Ghana's Deputy Minister for Information and Media Relation, Felix Kwakye Ofosu, has amplified President John Mahama's position on the Ebola scourge plaguing certain parts of West Africa.
According the Deputy Minister, the President, who is also the chairman of the Economic Community of West African States (ECOWAS), is deeply saddened at the mode of treating the affected countries. Liberia, Guinea and Sierra Leone are currently the worst hit. "Isolation is not the answer to the Ebola crisis. These countries rather need the world's support instead of being left on their own", he said.
Speaking to the press on the sidelines of the United Nations Summit in New York, Mr. Kwakye Ofosu said the president has asked the international community to take a second look at the approach to fighting the pandemic. He said contrary to the notion that closing the borders would keep the spread of the disease in check, President Mahama is of the view that this would further isolate the affected countries most of who are already coming from a period of conflict and are making frantic efforts to rebuild their countries.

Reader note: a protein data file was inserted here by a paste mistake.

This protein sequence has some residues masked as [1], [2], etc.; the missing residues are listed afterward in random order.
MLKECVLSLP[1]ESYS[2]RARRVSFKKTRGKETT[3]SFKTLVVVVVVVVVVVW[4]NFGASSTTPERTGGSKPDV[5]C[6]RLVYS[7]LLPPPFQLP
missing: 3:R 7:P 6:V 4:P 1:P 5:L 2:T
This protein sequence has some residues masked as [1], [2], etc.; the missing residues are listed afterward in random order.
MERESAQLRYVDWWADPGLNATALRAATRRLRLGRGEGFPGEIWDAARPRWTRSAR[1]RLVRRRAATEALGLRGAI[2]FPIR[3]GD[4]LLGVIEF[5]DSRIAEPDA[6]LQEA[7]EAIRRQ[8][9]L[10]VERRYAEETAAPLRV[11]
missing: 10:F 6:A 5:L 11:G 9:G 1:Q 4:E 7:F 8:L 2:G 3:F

He said on a recent visit to Sierra Leone, President Mahama realized how the empty the airport and how much the phenomenon of people staying away from each other is affecting the efforts of the government to rebuild infrastructure and improve the economy.
President John Dramani Mahama made an impassioned speech at the United Nations General Assembly on Thursday where he called for a revised approach to dealing with Ebola. "We cannot afford to let fear keep us away" he told world leaders. “Ebola is a problem that belongs to the world because it is a disease that knows no boundaries”, he added.
President Mahama also announced the setting up of the Ghanaian capital Accra as a hub for co-ordinating efforts in the sub-region to combat the crisis.
Meanwhile, an advance response team of experts from the World Health Organization (WHO) arrived in Accra on Wednesday to begin co-ordinating efforts to fight the scourge which has claimed an estimated 3,000 lives since its outbreak earlier this year.